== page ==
1. Burson, Rosanne DNP, ACNS-BC, CDE, FAADE
  2. Moran, Katherine J. DNP, RN, CDE, FAADE

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Q I have noticed that many of my patients with Type 2 diabetes are on SGLT2 inhibitors. What do I need to know about this drug?


The pathophysiology of Type 2 diabetes includes insulin resistance, hepatic production of glucose, and decreased insulin secretion. Medications that work with each component have included metformin, glitazones, sulfonylureas, and insulin. The use of these medications is limited by gastrointestinal side effects, weight gain, and hypoglycemia. A new class of antidiabetic drugs, sodium glucose transporter 2 inhibitors (SGLT2), offers another approach to glycemic control.


In the kidney, glucose and sodium are filtered through the glomeruli and reabsorbed in the proximal tubules via active transport. SGLT2 is responsible for 90% of the reabsorption of both glucose and sodium. Medications that inhibit reabsorption lower the renal threshold for glucose, which results in increased glucose excreted in the urine. Decreased reabsorption and increased excretion of glucose result in lower blood glucose and loss of calories (Haas et al., 2014).


The drugs in this class, called gliflozins, lower circulating glucose and promote weight loss. They are an adjunct to diet and exercise and are used alone or added to other oral diabetes medications and/or insulin. Although, the gliflozins are not approved for use in Type 1 diabetes, there are studies underway to prove their efficacy and safety. Currently, there are three medications that are approved for use in the Unites States. These include Dapagliflozin (Farxiga), 5 to 10 mg; Canagliflozin (Invokana), 100 to 300 mg; and Empagliflozin (Jardiance), 10 to 25 mg.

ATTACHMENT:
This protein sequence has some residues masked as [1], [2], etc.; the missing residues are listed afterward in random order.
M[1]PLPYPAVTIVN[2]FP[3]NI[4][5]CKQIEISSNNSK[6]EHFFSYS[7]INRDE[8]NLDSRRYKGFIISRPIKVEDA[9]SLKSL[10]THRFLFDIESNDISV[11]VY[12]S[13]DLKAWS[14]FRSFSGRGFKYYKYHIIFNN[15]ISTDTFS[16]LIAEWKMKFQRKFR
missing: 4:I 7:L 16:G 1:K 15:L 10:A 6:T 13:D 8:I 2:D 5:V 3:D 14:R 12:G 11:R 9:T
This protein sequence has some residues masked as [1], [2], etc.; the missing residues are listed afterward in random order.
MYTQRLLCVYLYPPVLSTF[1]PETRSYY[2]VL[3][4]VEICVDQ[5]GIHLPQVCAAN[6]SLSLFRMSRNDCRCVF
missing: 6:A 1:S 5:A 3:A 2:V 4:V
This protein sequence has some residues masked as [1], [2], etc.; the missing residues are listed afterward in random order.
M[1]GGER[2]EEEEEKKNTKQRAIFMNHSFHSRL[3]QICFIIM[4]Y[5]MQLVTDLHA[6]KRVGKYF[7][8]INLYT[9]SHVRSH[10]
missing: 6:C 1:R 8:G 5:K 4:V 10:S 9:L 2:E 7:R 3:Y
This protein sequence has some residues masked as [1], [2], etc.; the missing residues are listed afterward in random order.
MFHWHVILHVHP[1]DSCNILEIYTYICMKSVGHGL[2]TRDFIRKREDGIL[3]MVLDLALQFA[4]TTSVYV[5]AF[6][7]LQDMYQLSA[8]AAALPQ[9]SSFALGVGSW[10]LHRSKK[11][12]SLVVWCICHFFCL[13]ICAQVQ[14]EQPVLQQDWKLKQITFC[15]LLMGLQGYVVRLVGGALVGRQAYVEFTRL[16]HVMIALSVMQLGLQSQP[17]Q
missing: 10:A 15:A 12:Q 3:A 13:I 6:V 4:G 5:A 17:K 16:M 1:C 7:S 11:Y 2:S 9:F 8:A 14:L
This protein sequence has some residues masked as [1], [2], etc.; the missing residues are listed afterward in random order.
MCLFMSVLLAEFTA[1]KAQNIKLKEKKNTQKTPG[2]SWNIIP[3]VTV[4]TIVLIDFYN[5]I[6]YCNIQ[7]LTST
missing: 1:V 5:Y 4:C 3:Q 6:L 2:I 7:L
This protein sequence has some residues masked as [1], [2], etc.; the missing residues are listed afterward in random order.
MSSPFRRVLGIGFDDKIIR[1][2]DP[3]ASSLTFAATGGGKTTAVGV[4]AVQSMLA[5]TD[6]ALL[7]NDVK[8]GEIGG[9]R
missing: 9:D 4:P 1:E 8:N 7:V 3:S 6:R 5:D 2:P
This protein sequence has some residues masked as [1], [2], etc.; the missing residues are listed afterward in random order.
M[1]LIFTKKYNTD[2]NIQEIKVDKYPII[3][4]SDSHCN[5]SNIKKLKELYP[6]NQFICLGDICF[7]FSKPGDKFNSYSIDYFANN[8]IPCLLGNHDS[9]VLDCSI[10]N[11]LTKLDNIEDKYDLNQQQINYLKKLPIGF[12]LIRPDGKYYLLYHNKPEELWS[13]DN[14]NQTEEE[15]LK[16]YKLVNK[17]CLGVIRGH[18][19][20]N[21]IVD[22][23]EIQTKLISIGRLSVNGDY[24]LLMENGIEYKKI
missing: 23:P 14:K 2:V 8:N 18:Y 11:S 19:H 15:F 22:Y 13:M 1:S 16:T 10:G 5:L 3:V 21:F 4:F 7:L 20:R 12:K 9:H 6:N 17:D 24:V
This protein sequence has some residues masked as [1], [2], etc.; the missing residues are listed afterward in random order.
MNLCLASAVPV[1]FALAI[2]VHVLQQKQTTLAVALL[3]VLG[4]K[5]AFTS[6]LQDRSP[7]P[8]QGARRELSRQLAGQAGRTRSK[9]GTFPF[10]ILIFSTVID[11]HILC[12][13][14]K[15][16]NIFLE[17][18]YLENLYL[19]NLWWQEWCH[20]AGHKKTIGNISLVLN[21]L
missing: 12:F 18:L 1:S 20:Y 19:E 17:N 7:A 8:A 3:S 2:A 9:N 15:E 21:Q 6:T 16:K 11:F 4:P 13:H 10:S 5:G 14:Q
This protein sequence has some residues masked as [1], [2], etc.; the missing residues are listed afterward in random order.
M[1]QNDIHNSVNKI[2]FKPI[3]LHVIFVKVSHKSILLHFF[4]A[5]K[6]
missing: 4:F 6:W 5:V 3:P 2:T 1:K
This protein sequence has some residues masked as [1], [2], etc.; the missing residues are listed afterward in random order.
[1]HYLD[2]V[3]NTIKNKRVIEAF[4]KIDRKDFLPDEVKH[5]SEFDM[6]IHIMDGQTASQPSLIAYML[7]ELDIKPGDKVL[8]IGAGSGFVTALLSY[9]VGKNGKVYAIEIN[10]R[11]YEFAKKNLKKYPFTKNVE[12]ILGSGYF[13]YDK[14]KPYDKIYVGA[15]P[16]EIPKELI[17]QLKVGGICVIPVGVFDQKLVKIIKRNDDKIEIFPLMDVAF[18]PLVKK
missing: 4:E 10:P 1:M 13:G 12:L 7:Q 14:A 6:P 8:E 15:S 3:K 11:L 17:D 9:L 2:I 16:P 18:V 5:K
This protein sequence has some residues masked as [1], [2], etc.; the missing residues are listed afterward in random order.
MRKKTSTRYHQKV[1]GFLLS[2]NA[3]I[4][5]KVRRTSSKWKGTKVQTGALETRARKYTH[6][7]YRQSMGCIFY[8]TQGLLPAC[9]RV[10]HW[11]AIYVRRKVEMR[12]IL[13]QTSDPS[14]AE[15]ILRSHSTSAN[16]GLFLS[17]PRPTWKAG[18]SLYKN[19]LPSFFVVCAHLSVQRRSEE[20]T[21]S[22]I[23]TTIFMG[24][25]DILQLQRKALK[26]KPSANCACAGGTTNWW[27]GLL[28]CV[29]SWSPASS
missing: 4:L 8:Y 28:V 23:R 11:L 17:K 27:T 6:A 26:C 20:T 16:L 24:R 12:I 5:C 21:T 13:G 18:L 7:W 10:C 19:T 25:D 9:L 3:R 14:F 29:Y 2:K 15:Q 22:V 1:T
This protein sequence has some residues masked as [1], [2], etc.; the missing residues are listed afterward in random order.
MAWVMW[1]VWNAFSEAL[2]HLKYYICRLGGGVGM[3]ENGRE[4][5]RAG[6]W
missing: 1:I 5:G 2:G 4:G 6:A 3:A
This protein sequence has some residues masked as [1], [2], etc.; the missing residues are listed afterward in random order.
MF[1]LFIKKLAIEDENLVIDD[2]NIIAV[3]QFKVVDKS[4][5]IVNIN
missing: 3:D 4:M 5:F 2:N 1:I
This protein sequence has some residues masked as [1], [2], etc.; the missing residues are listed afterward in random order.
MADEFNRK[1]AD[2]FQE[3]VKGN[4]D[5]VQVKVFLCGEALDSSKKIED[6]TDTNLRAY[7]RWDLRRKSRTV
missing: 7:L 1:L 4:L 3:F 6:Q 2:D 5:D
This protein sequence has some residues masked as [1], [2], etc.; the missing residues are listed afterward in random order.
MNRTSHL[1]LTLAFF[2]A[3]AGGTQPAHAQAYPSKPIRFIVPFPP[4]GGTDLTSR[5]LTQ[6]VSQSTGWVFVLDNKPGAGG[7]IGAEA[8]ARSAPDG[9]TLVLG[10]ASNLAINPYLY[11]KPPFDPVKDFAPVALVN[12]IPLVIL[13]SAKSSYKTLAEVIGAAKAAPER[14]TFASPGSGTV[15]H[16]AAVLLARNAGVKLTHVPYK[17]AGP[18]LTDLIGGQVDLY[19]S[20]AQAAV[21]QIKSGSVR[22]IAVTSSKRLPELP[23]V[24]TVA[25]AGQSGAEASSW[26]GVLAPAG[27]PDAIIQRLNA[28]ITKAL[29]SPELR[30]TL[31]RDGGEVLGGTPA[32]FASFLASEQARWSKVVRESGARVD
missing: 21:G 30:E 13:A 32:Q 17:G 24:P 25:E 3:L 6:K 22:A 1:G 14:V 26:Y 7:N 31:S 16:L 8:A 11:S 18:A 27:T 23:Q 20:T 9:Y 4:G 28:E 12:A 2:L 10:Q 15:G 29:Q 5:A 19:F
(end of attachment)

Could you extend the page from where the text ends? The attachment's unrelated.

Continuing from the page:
Gliflozins are contraindicated with severe renal impairment. The amount of glucose filtered in the kidney is dependent on the amount of glucose in the blood and the glomerular filtration rate. Impaired renal function is not a risk to the patient; however, the medication will have a decreased effect due to the decreased filtration rate. Assessing renal function prior to initiation of therapy is recommended.


Although gliflozines are not an antihypertensive therapy, there may be a decrease in blood pressure, which may be beneficial for those with hypertension. Osmotic diuresis with water and sodium loss can result in hypotension. The diuresis can increase blood viscosity (increase Hgb/Hct), but the thirst mechanism is not activated because there is not an increase in sodium. The elderly and those on diuretics should be monitored for dehydration. Educating patients to avoid dehydration with adequate fluids and understand symptoms of dehydration such as dizziness, fainting, lightheadedness, weakness, and orthostatic hypotension is important.


Glucose is a nutrient for bacteria. Induced glycosuria increases the risk for urinary tract infections as well as genital yeast infections. Teaching symptoms of yeast infections should include vaginal odor, white or yellow discharge, and itch for women; and penis redness, swelling, itch, rash, and foul-smelling discharge for men. Other precautions include the potential for an increased low-density lipoprotein cholesterol with the need to monitor and treat as appropriate. Use with insulin and insulin secretagogues may result in hypoglycemia. Lowering the dose of these agents may be required to reduce this risk. For those patients taking potassium sparing diuretics, monitor for hyperkalemia.


Other education tips for patients:


1. You will see sugar in the urine with testing.


2. Take medication with or without food one time/day.


3. If you miss a dose, take it when you remember, but never take two at the same time.





Haas B., Eckstein N., Pfeifer V., Mayer P., Hass M. D. (2014). Efficacy, safety and regulatory status of SGLT2 inhibitors: Focus on canagliflozin. Nutrition and Diabetes, 4, e143. doi:10.1038/nutd.2014.40 [Context Link]